DVD Review: ‘Brave’ (2007)

2 minutes




You may wonder why Brave (2007), the martial arts action adventure from directors Thanapon Maliwan and Afdlin Shauki and staring stuntman Michael B., has taken so long to get a UK release, even to DVD? Upon watching the film, you’ll probably begin to understand.

Pairote (Michael B.) has been blackmailed by a Thai mafia gang to steal confidential customer bank details, in exchange for the life of his brother whom they are holding hostage. After successfully completing his mission, Pairote discovers that there is more to the heist than meets the eye, and that saving is brother’s life might have been more trouble than it was worth.

Sometimes it’s difficult to be a constructive critic. It’s easy to find something to say if a film is good, or equally if it’s dire. But what if it’s neither one nor the other, if it really is just nondescript?

There are promising aspects to Brave, at least I thought they were, though not being an aficionado of this type of ‘adventure’ I could be wrong. The belief in ‘honour’, and the shame if this is not upheld, which eastern cultures feel so strongly, plays a pivotal role both with the hero and his adversaries, and makes for one of the more interesting narrative threads.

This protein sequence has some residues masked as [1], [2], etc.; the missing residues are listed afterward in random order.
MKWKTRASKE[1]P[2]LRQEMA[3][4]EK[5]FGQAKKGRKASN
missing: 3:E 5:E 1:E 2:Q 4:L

The film’s settings, from the high tech bank which Pairote cons his way into at the opening, to the luxurious waterfront house of said establishment’s shamed manager, are also impressive in an austere, futuristic fashion, whilst the numerous fight scenes are reasonably snappy in that staccato fashion so beloved of martial arts films, all high kicks interlaced with plenty of flying fists.

However much of the rest of the film is pretty substandard. The acting is almost as choppy as the back hands which Pairote uses to lay out his adversaries, whilst the dialogue consists mainly of his brother and him shouting “Don’t just stand there, run!” at each other as they find themselves in yet another tight spot. Apparently Michael B. has been involved with the stunts in amongst others the highly regarded martial arts thriller Ong-bak (2003), and Tim Burton’s Batman Returns (1992), so perhaps that is where he should concentrate his future energies.

I was prepared to be open minded where Brave was concerned but, despite a nice little double twist at the end, this lacklustre romp simply lacks enough punch to avoid a dishonourable demise.

Cleaver Patterson

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